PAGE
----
In reading Burton Malkiel’s Random Walk Down Wall Street, I came across an important insight that I felt obligated to share.
“Psychologists have long identified a tendency for individuals to be fooled by the illusion that they have some control over situations where, in fact, none exists.”
Malkiel goes on to explain multiple experiments where average humans were consistently tricked into thinking they had control over completely arbitrary outcomes.
Malkiel explains, “It is this illusion of control that can lead investors to see trends that do not exist or to believe that they can spot a stock-price pattern that will predict future prices.”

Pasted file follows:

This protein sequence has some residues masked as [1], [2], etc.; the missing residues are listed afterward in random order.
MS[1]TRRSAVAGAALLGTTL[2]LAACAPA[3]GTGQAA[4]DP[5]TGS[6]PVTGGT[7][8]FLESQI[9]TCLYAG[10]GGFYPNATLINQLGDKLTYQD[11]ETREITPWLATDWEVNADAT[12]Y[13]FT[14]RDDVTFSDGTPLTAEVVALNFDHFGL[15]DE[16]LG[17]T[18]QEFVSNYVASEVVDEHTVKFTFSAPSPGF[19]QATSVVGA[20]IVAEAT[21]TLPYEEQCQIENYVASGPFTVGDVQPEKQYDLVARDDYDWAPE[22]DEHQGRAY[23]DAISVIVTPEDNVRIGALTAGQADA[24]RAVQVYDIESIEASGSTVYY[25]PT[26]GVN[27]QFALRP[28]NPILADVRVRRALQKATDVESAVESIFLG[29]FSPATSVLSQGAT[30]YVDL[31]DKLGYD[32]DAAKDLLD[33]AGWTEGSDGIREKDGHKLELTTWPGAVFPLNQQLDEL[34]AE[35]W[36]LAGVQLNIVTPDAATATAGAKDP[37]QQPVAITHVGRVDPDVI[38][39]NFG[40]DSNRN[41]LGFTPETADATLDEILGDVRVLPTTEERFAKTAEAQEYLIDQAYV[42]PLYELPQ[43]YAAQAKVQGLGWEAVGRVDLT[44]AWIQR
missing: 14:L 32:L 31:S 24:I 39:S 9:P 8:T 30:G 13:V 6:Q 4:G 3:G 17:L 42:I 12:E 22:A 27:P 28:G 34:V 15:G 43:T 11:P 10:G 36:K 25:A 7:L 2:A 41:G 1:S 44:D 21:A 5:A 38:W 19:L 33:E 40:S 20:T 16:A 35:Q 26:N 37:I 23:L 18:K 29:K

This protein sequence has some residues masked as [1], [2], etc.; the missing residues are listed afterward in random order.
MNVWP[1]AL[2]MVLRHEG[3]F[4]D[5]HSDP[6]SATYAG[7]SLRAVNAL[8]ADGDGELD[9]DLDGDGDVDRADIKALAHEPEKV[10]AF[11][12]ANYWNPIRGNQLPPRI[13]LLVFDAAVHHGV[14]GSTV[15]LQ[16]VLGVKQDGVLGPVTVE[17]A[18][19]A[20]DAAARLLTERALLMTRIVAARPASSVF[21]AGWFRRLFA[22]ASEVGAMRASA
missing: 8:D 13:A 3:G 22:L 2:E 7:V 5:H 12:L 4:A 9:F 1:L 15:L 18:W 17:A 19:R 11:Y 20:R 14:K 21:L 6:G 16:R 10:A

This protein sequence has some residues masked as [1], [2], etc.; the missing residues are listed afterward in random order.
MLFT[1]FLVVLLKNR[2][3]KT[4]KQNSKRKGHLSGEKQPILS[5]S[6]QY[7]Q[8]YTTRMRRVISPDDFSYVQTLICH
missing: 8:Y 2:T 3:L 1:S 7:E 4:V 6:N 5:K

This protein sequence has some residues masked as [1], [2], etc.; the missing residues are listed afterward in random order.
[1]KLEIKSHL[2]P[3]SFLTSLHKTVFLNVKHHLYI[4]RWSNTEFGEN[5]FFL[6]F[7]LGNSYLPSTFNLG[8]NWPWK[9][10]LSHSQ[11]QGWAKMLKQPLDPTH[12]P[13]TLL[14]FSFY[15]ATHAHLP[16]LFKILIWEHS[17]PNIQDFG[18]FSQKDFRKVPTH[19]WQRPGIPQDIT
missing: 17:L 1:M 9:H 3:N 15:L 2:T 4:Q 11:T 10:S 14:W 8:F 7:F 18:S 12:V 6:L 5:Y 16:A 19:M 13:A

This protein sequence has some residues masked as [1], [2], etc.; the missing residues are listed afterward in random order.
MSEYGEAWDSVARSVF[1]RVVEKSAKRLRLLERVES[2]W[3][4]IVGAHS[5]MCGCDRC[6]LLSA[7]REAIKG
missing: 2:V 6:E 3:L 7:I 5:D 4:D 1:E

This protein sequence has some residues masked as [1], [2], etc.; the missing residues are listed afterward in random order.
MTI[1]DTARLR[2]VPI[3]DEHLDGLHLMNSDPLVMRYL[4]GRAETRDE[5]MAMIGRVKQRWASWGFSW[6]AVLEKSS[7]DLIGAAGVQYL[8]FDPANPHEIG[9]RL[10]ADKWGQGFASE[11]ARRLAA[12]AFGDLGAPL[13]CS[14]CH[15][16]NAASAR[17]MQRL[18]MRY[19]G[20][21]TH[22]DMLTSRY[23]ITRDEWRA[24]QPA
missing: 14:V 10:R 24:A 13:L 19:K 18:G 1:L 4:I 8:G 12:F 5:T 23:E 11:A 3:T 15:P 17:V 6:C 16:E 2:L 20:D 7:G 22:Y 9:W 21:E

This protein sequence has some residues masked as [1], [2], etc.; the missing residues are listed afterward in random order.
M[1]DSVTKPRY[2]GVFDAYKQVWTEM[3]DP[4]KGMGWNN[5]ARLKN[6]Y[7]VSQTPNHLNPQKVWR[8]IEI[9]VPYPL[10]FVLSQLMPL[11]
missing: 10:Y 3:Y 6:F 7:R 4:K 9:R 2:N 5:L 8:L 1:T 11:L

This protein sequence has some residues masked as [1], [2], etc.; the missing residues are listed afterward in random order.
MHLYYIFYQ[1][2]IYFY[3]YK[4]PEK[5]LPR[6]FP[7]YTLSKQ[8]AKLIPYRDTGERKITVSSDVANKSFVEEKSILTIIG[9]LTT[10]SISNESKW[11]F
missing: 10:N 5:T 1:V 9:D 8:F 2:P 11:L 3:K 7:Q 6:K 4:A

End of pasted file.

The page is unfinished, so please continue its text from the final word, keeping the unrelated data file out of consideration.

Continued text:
Long story short, most people do not even begin to understand probability or their own intellectual shortcomings. Our egos trick us into thinking we are above average investors, when all statistics point to that probably not being the case.
And that’s just the tip of the iceberg. There are countless other cognitive biases plaguing your decision-making on a daily basis. I could probably exclusively blog about this phenomenon for all of 2016 and still not cover all of them.
So what can you do? There are two very basic steps.
It’s a constant battle, but worth the fight.
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